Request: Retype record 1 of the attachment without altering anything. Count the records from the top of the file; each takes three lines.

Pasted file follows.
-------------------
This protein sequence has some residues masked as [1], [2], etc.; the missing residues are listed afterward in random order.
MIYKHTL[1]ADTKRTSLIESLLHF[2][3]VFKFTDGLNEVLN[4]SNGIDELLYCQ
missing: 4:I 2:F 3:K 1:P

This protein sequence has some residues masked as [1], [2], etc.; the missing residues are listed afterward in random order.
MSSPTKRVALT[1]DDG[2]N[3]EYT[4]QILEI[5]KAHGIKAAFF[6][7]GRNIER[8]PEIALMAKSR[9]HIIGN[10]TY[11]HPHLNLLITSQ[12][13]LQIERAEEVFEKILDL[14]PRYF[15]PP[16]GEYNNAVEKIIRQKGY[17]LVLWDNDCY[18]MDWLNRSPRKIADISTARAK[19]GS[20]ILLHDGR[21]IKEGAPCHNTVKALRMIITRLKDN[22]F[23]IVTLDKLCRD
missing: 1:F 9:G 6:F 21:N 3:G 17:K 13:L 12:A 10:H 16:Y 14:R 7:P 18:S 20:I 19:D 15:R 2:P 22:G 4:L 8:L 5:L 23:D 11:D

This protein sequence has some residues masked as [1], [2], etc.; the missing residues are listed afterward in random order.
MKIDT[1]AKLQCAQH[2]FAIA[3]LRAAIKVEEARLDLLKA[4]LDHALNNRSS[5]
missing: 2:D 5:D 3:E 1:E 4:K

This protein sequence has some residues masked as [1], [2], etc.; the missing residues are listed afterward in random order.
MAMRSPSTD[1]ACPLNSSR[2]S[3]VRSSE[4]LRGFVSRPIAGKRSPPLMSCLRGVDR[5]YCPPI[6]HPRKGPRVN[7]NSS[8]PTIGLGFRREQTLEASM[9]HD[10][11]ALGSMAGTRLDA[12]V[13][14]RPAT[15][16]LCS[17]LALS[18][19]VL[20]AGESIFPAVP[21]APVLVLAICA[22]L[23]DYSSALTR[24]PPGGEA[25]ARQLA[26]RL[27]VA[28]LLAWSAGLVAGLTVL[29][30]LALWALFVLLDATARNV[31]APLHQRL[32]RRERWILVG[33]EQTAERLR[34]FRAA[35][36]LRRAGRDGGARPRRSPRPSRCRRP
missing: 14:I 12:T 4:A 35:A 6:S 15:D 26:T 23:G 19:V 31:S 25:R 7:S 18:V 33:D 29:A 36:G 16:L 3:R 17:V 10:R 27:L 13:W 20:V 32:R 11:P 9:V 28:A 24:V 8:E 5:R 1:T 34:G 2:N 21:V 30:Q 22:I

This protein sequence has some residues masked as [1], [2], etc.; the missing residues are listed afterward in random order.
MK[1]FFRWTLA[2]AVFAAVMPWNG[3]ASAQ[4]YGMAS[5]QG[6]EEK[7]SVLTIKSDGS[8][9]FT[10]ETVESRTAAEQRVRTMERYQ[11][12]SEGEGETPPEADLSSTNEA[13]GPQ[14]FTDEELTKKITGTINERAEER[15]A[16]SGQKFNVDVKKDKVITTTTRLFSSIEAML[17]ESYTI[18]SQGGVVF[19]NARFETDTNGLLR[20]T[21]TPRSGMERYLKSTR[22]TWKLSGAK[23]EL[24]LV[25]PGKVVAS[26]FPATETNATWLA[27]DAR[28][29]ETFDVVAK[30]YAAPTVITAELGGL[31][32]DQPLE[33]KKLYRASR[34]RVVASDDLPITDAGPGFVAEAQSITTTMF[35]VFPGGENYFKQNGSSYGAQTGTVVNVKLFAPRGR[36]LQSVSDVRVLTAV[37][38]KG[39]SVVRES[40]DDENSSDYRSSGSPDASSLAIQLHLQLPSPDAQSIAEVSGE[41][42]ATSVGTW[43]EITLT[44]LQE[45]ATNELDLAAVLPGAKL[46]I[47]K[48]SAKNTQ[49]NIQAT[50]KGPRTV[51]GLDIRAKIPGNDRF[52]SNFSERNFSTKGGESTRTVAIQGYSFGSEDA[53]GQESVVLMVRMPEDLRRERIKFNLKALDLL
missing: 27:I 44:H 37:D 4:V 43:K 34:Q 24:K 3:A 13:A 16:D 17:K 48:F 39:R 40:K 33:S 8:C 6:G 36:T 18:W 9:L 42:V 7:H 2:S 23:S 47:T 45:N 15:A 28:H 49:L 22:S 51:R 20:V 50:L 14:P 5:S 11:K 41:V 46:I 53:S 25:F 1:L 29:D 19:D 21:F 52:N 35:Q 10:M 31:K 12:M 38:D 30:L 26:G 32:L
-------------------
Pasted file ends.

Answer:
This protein sequence has some residues masked as [1], [2], etc.; the missing residues are listed afterward in random order.
MIYKHTL[1]ADTKRTSLIESLLHF[2][3]VFKFTDGLNEVLN[4]SNGIDELLYCQ
missing: 4:I 2:F 3:K 1:P